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Sweating Through Puberty

Your body starts sweating more during puberty. When sweat combines with bacteria -- under your arms, for instance -- it causes body odor. To control odor, bathe or shower every day with a deodorant soap and use an antiperspirant. "The higher the aluminum chloride content, the more antiperspirant activity it will have," says obstetrician-gynecologist Holmes. (If you develop a rash under your arms, you may be allergic to aluminum and should use an antiperspirant that doesn’t contain it.) Also, clothes made of fabrics that wick moisture will dry faster and don't show armpit stains as much.

Your feet may get sweaty too. Wear cotton socks to absorb moisture, and rotate your shoes, so they have time to dry out. Avoid shoes made of plastic, rubber, or other manmade materials. If you have sweaty palms, skip hand lotion. Use a hand sanitizer to keep your hands drier.


Acne -- whiteheads, blackheads, and pimples -- is caused by surging hormones. If you have it, try cleansing with a gentle non-soap cleanser and use over-the-counter acne products with benzoyl peroxide or salicylic acid. It also helps to use sunscreens, moisturizers, and makeup that are labeled “oil free” or “non-comedogenic.” If these things don’t get your acne under control, a dermatologist can use other treatments that will help.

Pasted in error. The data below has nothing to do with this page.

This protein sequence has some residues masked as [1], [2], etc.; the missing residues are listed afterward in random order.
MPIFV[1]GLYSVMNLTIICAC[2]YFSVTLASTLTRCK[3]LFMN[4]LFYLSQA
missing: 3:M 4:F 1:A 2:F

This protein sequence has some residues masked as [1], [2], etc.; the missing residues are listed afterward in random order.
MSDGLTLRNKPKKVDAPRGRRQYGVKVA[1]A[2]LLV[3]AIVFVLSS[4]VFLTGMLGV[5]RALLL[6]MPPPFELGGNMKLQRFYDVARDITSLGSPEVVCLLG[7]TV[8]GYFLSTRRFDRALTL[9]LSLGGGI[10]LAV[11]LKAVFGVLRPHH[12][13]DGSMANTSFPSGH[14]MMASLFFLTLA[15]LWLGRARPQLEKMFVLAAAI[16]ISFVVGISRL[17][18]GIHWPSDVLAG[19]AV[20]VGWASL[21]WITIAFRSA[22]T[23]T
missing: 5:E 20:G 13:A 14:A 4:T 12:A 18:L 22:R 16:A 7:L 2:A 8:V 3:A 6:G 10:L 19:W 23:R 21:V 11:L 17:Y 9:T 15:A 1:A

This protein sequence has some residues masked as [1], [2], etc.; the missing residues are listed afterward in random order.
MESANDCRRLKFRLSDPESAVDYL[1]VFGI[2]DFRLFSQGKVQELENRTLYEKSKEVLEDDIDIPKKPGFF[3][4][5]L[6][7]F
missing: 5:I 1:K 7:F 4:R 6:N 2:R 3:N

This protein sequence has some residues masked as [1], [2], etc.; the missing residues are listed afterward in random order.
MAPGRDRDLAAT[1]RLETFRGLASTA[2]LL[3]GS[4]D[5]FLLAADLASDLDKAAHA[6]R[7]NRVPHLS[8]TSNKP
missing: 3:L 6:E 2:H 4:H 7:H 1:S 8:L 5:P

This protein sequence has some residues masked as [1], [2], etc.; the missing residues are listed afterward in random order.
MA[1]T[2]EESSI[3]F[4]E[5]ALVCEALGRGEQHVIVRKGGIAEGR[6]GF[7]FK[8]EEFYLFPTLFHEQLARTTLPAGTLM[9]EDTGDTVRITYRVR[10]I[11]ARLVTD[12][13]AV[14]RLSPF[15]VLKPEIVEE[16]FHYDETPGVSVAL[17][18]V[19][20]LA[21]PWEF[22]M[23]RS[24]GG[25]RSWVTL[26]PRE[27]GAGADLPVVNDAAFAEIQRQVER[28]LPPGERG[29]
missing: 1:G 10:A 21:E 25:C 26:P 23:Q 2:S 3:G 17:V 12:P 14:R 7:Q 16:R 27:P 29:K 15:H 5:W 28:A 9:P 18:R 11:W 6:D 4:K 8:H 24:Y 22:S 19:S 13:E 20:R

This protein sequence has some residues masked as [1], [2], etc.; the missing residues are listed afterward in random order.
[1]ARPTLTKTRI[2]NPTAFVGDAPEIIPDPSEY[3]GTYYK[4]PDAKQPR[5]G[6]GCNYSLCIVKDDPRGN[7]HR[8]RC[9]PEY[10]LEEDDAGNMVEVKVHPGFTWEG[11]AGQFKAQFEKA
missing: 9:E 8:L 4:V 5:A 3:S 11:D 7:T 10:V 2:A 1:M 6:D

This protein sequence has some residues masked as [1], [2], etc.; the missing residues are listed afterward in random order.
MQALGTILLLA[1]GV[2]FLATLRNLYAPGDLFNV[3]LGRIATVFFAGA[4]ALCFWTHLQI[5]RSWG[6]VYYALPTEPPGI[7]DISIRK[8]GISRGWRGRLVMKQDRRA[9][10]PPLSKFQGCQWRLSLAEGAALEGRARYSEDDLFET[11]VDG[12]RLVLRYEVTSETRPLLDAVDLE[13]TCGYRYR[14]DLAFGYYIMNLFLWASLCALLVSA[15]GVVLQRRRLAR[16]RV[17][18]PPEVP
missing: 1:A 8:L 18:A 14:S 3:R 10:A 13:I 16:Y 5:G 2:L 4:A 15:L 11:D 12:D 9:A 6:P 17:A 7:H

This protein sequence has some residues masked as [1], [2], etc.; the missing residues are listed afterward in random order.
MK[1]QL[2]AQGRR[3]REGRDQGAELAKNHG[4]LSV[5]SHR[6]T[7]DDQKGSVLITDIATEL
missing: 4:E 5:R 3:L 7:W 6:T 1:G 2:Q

Making Your Body Work for You

At some point during puberty, you will probably look at your face, hair, or body in the mirror and not like what you see. At those times, Holmes says, it can help to appreciate the great things your body can do -- like playing the piano, doing a back flip, or climbing a mountain. If you hate your body most of the time, talk to a school nurse or counselor who can help you learn to see your body differently.

Girl to Woman: Your Changing Body

Teen girls: See how your body changes during puberty.
View slideshow